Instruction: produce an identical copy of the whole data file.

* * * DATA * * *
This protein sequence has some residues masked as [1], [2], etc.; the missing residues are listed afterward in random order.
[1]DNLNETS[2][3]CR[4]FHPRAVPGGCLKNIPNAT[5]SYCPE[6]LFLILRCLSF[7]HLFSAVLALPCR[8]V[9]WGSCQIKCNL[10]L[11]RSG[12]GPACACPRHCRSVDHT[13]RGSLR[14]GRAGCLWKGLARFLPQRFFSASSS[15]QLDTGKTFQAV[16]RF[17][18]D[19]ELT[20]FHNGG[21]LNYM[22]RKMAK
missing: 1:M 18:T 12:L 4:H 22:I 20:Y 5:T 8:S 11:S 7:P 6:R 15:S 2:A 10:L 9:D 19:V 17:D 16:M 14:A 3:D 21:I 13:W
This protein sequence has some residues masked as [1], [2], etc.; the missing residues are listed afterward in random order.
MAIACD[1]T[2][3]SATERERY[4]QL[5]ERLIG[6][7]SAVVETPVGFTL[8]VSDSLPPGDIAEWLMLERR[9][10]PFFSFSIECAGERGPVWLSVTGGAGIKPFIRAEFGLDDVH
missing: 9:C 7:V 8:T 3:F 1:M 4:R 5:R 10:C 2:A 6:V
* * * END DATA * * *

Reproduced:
This protein sequence has some residues masked as [1], [2], etc.; the missing residues are listed afterward in random order.
[1]DNLNETS[2][3]CR[4]FHPRAVPGGCLKNIPNAT[5]SYCPE[6]LFLILRCLSF[7]HLFSAVLALPCR[8]V[9]WGSCQIKCNL[10]L[11]RSG[12]GPACACPRHCRSVDHT[13]RGSLR[14]GRAGCLWKGLARFLPQRFFSASSS[15]QLDTGKTFQAV[16]RF[17][18]D[19]ELT[20]FHNGG[21]LNYM[22]RKMAK
missing: 1:M 18:T 12:L 4:H 22:I 20:Y 5:T 8:S 11:S 7:P 6:R 15:S 2:A 10:L 9:D 19:V 17:D 16:M 14:A 3:D 21:I 13:W
This protein sequence has some residues masked as [1], [2], etc.; the missing residues are listed afterward in random order.
MAIACD[1]T[2][3]SATERERY[4]QL[5]ERLIG[6][7]SAVVETPVGFTL[8]VSDSLPPGDIAEWLMLERR[9][10]PFFSFSIECAGERGPVWLSVTGGAGIKPFIRAEFGLDDVH
missing: 9:C 7:V 8:T 3:F 1:M 4:R 5:R 10:C 2:A 6:V